Australian company Iluka still interested in Kenmare’s prime asset

Irish mining firm says Moma site has minerals potentially worth up to $1.2 billion

Michael Carvill, managing director of Kenmare Resources, said if it cannot raise the extra portion to pay down debt, it would seek a debt-for-equity swap. Photograph: Bryan O’Brien

Michael Carvill, managing director of Kenmare Resources, said if it cannot raise the extra portion to pay down debt, it would seek a debt-for-equity swap. Photograph: Bryan O’Brien

 

Iluka Resources, the Australian company that walked away this week from a drawn-out bid to buy Irish miner Kenmare Resources, says it remains interested in acquiring Kenmare’s prime asset.

Some analysts have speculated it could be sold off if the company fails to strike a deal with its lenders.

Kenmare, which operates the potentially lucrative Moma mine in Mozambique, responded to Iluka’s departure this week by announcing it has secured agreement from a state fund in Oman to invest $100 million (€90 million). That deal is contingent upon Kenmare’s main shareholders also stumping up cash, as well a debt deal with its banks.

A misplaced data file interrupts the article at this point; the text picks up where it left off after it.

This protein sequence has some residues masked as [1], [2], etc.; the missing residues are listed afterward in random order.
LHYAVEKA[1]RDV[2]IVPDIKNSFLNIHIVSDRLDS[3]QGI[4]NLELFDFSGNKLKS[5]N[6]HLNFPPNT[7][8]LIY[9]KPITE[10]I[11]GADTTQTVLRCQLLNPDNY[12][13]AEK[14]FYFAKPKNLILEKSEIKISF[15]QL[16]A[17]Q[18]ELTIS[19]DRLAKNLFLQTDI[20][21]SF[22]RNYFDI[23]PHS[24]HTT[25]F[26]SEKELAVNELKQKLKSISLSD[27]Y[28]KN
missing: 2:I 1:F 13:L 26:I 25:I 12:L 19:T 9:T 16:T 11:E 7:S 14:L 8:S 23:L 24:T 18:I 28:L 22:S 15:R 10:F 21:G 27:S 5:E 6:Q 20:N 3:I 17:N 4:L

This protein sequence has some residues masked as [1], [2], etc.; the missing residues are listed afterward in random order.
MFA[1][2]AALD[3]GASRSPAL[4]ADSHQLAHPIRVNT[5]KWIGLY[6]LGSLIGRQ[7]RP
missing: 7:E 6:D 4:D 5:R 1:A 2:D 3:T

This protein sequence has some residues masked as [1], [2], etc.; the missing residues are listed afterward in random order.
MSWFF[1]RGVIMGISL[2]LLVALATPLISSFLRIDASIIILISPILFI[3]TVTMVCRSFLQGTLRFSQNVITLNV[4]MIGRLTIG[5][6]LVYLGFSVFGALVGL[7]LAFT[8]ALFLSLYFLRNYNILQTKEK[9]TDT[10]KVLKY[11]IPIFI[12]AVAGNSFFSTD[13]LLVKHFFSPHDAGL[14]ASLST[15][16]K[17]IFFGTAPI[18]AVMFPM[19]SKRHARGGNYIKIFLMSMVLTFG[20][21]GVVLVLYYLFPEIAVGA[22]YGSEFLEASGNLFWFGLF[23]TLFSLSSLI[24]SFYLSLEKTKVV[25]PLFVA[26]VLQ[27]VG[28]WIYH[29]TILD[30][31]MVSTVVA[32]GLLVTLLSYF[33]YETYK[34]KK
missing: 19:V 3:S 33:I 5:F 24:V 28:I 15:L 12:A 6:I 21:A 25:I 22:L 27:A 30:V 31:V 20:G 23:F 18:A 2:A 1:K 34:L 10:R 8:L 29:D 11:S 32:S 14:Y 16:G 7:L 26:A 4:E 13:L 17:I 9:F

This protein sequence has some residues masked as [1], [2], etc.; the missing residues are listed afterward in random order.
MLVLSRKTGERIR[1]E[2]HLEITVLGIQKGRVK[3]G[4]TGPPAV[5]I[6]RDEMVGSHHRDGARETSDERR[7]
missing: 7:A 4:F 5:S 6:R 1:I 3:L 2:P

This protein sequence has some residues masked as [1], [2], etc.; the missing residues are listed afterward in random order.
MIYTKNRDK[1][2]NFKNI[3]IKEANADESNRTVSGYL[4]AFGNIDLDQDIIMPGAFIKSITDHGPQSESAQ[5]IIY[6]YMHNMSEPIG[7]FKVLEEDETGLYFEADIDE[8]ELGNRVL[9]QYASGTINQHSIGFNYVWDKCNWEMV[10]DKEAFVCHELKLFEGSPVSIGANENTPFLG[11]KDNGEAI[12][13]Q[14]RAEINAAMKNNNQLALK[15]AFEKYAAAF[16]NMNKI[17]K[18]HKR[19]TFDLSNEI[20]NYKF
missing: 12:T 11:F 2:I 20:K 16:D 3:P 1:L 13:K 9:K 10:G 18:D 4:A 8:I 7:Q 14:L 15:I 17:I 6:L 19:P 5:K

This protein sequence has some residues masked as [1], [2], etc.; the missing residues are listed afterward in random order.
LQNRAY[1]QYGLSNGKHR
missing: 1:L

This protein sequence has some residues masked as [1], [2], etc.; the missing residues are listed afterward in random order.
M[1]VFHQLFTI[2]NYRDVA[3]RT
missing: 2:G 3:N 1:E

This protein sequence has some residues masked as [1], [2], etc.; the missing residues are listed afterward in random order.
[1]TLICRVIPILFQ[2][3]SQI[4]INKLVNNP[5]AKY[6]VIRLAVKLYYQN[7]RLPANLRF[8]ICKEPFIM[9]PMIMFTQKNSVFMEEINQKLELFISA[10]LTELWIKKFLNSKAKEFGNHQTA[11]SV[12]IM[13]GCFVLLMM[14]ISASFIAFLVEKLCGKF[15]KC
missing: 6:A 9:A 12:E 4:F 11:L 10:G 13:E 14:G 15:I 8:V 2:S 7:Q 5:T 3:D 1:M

In a note this week, Citi said that if Kenmare fails to get a debt writedown or conclude a debt-for-equity swap “it could provide an opportunity for Iluka to buy the assets without any equity component . . .”

When asked if it would buy the Moma asset were it to become available separately or be sold off by Kenmare’s banks, Iluka said: “The Kenmare assets currently retain a strategic logic for Iluka.”

The Australian company added that under stock market rules, it is precluded from making another bid for Kenmare for 12 months after it walked away. Any other type of bid, such as for the assets directly, would be a “matter for the board” it said.

Extra urgency

If those talks fail, it is possible that it could spark a process that might lead to the assets being sold off to pay its debts. Kenmare, however, says it is confident it can do a deal with its banks, and said it is funded mostly by development banks that have a wide social remit.

“Kenmare has outlined a clear plan for the business, including securing approval in principle for a significant new equity investment,” it said yesterday. “We are focused on executing this plan in line with our announcement on Monday and believe it is in the best interests of all the company’s stakeholders.”

SGRF (State General Reserve Fund), a sovereign wealth fund of Oman, has “approved in principle” to invest $100 million in Kenmare, it was revealed this week. That cash would be used to fund debt paydown, while a further $75 million for working capital would have to come from its other major shareholders as a condition of the deal.

Kenmare would also seek to raise an extra $50 million in a placing for other shareholders, which would also go towards paying off its debts.

Managing director Michael Carvill said if it cannot raise the extra portion to pay down debt, it would seek a debt-for-equity swap.